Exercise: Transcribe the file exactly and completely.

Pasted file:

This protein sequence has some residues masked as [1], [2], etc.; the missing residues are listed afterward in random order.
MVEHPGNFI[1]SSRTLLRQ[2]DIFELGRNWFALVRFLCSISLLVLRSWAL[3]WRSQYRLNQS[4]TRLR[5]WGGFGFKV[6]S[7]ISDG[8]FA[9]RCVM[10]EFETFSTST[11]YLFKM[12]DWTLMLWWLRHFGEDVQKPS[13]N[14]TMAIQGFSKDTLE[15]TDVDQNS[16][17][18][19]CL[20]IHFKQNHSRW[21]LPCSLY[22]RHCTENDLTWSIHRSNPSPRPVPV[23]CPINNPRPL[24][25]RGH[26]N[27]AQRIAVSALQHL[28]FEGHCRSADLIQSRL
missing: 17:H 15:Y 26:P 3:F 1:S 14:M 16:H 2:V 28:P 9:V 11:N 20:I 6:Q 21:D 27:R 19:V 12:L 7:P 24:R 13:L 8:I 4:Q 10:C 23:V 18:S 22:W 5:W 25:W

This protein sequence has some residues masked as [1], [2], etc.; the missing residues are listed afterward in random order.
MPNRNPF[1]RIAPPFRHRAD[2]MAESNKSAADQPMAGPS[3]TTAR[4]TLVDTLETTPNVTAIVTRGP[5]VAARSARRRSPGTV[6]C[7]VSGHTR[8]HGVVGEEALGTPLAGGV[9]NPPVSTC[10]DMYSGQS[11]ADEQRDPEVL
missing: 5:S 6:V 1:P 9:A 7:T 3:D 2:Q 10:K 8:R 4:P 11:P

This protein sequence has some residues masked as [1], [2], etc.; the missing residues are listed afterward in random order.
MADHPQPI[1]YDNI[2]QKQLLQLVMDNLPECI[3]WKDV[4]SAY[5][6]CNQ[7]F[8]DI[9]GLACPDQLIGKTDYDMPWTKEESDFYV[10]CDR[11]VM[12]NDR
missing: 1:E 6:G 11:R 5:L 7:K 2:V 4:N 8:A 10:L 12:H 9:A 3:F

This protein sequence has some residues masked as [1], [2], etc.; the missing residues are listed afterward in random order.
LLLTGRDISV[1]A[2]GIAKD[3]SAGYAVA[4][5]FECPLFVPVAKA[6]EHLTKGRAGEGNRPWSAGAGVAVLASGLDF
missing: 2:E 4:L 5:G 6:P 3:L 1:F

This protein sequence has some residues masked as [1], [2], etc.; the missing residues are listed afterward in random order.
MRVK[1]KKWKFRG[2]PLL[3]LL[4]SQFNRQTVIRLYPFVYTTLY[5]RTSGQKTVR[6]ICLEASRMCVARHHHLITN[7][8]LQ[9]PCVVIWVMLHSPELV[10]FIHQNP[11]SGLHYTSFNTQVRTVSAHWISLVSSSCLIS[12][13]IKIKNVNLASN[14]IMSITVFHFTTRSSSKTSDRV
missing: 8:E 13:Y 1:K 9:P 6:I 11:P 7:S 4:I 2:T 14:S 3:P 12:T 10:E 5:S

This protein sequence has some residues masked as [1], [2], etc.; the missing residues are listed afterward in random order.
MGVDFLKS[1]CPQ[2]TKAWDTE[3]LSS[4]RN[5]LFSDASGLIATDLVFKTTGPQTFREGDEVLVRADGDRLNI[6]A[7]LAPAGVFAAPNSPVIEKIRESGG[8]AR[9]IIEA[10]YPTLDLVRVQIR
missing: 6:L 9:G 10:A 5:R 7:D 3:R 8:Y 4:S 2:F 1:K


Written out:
This protein sequence has some residues masked as [1], [2], etc.; the missing residues are listed afterward in random order.
MVEHPGNFI[1]SSRTLLRQ[2]DIFELGRNWFALVRFLCSISLLVLRSWAL[3]WRSQYRLNQS[4]TRLR[5]WGGFGFKV[6]S[7]ISDG[8]FA[9]RCVM[10]EFETFSTST[11]YLFKM[12]DWTLMLWWLRHFGEDVQKPS[13]N[14]TMAIQGFSKDTLE[15]TDVDQNS[16][17][18][19]CL[20]IHFKQNHSRW[21]LPCSLY[22]RHCTENDLTWSIHRSNPSPRPVPV[23]CPINNPRPL[24][25]RGH[26]N[27]AQRIAVSALQHL[28]FEGHCRSADLIQSRL
missing: 17:H 15:Y 26:P 3:F 1:S 14:M 16:H 2:V 28:P 9:V 11:N 20:I 6:Q 21:D 27:R 19:V 12:L 7:P 24:R 13:L 8:I 4:Q 10:C 23:V 18:S 22:W 5:W 25:W

This protein sequence has some residues masked as [1], [2], etc.; the missing residues are listed afterward in random order.
MPNRNPF[1]RIAPPFRHRAD[2]MAESNKSAADQPMAGPS[3]TTAR[4]TLVDTLETTPNVTAIVTRGP[5]VAARSARRRSPGTV[6]C[7]VSGHTR[8]HGVVGEEALGTPLAGGV[9]NPPVSTC[10]DMYSGQS[11]ADEQRDPEVL
missing: 5:S 6:V 1:P 9:A 7:T 3:D 2:Q 10:K 8:R 4:P 11:P

This protein sequence has some residues masked as [1], [2], etc.; the missing residues are listed afterward in random order.
MADHPQPI[1]YDNI[2]QKQLLQLVMDNLPECI[3]WKDV[4]SAY[5][6]CNQ[7]F[8]DI[9]GLACPDQLIGKTDYDMPWTKEESDFYV[10]CDR[11]VM[12]NDR
missing: 1:E 6:G 11:R 5:L 7:K 2:V 4:N 8:A 10:L 12:H 9:A 3:F

This protein sequence has some residues masked as [1], [2], etc.; the missing residues are listed afterward in random order.
LLLTGRDISV[1]A[2]GIAKD[3]SAGYAVA[4][5]FECPLFVPVAKA[6]EHLTKGRAGEGNRPWSAGAGVAVLASGLDF
missing: 2:E 4:L 5:G 6:P 3:L 1:F

This protein sequence has some residues masked as [1], [2], etc.; the missing residues are listed afterward in random order.
MRVK[1]KKWKFRG[2]PLL[3]LL[4]SQFNRQTVIRLYPFVYTTLY[5]RTSGQKTVR[6]ICLEASRMCVARHHHLITN[7][8]LQ[9]PCVVIWVMLHSPELV[10]FIHQNP[11]SGLHYTSFNTQVRTVSAHWISLVSSSCLIS[12][13]IKIKNVNLASN[14]IMSITVFHFTTRSSSKTSDRV
missing: 8:E 13:Y 1:K 9:P 6:I 11:P 7:S 4:I 2:T 14:S 3:P 12:T 10:E 5:S

This protein sequence has some residues masked as [1], [2], etc.; the missing residues are listed afterward in random order.
MGVDFLKS[1]CPQ[2]TKAWDTE[3]LSS[4]RN[5]LFSDASGLIATDLVFKTTGPQTFREGDEVLVRADGDRLNI[6]A[7]LAPAGVFAAPNSPVIEKIRESGG[8]AR[9]IIEA[10]YPTLDLVRVQIR
missing: 6:L 9:G 10:A 5:R 7:D 3:R 8:Y 4:S 2:F 1:K